The Wandering Find Their Way at Tri-State Celebration

By   •   November 8, 2015

Del's daughters came forward with him to pray with a counselor and dedicate himself to serving Christ. While he has not yet conquered his addictions, Del trusts that the Holy Spirit will change him and that his openness about his struggles will help someone else.

“You’ll never fulfill your purpose in life until you lay your life into your Master’s hand.”

That’s what Will Graham said to those who filled the seats inside the Big Sandy Superstore Arena during the second night of the Tri-State Celebration in Huntington, West Virginia.

But Will wasn’t the only one who talked about purpose. God seemed to have used the words spoken by the musical guests to prepare the audience for what He would do on Saturday night.

Dae-Lee has become a favorite of audiences at BGEA Festivals and Celebrations. He urged the people in the crowd—particularly those in the next generation—to let only God, not society, define them.

“I hope you open your eyes, ears and hearts to the message you’ll hear tonight,” hip-hop artist Dae-Lee, who opened the evening’s event, said between songs.

And before Will took the stage to bring the Gospel message, Lacey Sturm made eye contact with several teens standing in front of the stage during her set and said, “You’re a miracle. You’re alive for a reason. … You have a purpose.”

Saturday may have been dubbed “student night,” but Del, who came to the arena with two of his six children, finally began to understand his purpose after decades of drug and alcohol abuse.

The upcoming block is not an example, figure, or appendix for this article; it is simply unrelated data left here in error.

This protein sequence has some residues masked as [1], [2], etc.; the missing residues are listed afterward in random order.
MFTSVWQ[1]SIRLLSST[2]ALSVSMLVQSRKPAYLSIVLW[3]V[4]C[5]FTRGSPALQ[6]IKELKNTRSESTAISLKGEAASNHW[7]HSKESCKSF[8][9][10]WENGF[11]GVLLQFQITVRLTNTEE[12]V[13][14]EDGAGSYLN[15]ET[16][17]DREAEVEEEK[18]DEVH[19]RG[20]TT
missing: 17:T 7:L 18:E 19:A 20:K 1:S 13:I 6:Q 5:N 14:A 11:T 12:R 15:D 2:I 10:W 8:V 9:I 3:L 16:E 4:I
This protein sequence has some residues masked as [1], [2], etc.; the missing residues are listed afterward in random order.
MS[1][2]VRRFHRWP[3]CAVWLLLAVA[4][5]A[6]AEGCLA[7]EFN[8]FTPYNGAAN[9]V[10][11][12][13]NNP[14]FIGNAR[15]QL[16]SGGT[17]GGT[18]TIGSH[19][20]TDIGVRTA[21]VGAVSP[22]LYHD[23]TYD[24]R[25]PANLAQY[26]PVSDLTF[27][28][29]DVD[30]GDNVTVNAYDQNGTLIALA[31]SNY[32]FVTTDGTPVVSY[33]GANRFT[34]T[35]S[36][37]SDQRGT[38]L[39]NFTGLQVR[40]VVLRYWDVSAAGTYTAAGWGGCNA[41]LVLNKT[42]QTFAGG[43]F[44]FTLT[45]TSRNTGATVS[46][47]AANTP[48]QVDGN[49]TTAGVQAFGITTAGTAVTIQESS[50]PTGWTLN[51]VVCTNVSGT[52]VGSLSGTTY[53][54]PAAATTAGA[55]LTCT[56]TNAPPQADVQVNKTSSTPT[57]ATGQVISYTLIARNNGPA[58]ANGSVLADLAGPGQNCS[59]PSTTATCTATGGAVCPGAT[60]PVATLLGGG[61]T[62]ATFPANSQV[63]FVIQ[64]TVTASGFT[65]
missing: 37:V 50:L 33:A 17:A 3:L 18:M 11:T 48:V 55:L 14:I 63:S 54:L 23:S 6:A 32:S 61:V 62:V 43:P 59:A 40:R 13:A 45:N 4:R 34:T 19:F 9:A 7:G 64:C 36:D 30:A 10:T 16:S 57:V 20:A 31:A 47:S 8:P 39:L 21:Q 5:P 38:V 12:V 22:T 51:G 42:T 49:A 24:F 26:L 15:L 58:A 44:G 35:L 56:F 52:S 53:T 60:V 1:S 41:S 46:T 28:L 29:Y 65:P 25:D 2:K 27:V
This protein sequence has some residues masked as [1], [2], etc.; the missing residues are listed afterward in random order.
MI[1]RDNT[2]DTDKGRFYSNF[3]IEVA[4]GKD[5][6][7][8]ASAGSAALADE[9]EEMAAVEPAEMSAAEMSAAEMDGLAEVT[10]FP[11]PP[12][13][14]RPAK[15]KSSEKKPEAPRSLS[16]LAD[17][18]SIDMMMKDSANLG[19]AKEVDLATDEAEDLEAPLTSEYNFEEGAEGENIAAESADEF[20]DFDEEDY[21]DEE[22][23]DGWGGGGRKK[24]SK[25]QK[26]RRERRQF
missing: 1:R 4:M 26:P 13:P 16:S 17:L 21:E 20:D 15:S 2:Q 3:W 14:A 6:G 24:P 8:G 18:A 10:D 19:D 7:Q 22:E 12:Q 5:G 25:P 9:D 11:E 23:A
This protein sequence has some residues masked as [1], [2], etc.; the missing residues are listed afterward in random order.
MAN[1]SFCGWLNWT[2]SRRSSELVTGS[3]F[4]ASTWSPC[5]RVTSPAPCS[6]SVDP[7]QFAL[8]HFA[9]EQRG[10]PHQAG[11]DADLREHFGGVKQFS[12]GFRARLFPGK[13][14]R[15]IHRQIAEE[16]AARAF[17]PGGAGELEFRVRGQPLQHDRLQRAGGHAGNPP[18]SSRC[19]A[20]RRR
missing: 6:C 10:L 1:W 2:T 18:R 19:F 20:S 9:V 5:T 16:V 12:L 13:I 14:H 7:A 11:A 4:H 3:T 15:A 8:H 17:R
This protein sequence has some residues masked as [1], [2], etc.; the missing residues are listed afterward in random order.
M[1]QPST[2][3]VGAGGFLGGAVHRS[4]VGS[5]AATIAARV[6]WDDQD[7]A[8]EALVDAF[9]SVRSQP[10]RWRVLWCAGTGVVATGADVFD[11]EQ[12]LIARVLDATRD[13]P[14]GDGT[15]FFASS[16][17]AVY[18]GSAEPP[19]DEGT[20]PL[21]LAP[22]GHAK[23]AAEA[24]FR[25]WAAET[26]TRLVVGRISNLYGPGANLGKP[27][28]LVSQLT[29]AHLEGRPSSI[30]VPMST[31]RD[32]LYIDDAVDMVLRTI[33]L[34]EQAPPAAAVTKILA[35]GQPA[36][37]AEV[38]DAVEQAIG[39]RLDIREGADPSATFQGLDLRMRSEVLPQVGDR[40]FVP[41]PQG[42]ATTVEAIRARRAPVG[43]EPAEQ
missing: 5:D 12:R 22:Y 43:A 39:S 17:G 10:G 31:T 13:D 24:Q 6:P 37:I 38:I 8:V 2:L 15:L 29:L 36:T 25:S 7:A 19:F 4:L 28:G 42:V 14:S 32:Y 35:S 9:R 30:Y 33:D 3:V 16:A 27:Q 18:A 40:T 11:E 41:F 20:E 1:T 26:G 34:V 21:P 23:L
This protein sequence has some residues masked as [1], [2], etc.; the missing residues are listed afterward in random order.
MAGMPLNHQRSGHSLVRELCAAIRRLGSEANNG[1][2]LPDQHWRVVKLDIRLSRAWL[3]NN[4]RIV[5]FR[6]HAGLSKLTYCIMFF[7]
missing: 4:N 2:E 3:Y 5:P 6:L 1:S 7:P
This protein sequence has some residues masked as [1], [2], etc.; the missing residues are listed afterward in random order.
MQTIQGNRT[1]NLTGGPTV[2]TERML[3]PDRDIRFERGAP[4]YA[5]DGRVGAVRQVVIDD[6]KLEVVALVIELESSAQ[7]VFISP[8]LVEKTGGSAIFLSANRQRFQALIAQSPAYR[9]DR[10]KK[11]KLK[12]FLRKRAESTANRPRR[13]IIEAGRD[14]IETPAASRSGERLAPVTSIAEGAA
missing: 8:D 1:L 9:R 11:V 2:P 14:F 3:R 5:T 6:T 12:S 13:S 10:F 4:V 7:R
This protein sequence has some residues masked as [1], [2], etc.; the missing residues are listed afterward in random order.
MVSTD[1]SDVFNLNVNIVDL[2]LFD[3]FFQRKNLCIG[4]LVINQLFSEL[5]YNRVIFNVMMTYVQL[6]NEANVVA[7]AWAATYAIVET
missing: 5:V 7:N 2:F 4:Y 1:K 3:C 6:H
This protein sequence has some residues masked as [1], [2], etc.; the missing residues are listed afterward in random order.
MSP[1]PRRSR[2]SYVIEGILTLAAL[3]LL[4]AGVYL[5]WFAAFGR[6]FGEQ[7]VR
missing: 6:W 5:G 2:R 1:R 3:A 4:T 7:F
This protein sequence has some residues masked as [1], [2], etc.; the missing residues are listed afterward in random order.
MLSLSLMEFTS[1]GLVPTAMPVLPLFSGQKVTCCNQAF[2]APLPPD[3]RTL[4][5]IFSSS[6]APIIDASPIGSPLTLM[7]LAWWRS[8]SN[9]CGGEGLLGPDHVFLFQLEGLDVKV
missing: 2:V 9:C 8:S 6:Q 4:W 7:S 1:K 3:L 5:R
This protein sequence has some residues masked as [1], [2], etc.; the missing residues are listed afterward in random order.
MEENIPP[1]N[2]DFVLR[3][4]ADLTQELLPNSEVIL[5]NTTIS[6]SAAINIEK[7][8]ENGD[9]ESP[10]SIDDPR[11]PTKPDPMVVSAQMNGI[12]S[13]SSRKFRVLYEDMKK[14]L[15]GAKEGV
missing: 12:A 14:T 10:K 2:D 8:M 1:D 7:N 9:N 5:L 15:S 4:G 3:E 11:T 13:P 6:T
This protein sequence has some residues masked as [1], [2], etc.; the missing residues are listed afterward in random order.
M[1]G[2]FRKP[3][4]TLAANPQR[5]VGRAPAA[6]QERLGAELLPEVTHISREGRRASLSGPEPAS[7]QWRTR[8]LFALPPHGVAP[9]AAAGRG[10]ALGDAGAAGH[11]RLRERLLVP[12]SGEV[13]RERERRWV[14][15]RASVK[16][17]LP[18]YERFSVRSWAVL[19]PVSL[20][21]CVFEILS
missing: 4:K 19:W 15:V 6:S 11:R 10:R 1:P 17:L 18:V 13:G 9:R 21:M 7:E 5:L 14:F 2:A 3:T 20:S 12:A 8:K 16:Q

His neighbor, Juanita Frye, is serving as an event counselor this weekend and knew he needed to find healing—and purpose. So, she invited him to come.

“I’m tired of hurting my family—the people who love me the most,” Del said after speaking with a counselor. “I still struggle, and I can’t get clean by myself. I’ve tried treatment centers and everything else. The only thing I haven’t tried is surrendering my life to Jesus, just like Will Graham talked about.”

Perhaps Lacey Sturm’s story of addiction in her own life resonated with Del. While she gave her testimony, she said, “Every high I had would eventually let me down lower than I ever was before.”

Del, who started doing drugs and drinking when he was 12, said he has been entrenched in addiction for so many years it seems to have a choke-hold on his life.

He went on to explain that his addictions have spurred other challenges: He lost custody of all six of his children and suffers from hepatitis due to drug use.

“Everything that’s wrong in my life is because of drugs and alcohol, and that haunts me. I’m ready to move on and get my kids back and finish my life on a good note,” he said with a hopeful tone.

His daughters who came with him are hopeful for his future, too.

Diana, age 12, who lives with Del’s brother, explained that she was taken from Del by social services—due to his addictions—when she was 7. But she said with a sparkle in her eye, “My uncle said that if Dad gets clean and stays that way for a year, I’ll be allowed to go back and live with him. And I really feel like tonight is a good start.”

Carolann, age 9, is confident that God is going to work a miracle for her dad and for their family. As she hugged him tightly, she said, “I think God has a plan for his life.”

Del agrees: “I am a work in progress, and I even think—as bad as it is—my drug and alcohol addiction has had a purpose in my life. I hope that starting tonight, God can get my life back in order and use what I have been through to help somebody else.”

God has a purpose for your life, and only He can help you find it.

Saturday was known as student night at the Tri-State Celebration, but the Gospel spoke to people of all ages. “It doesn’t matter how old or how young you are,” said Will. “Jesus wants to come into your life.”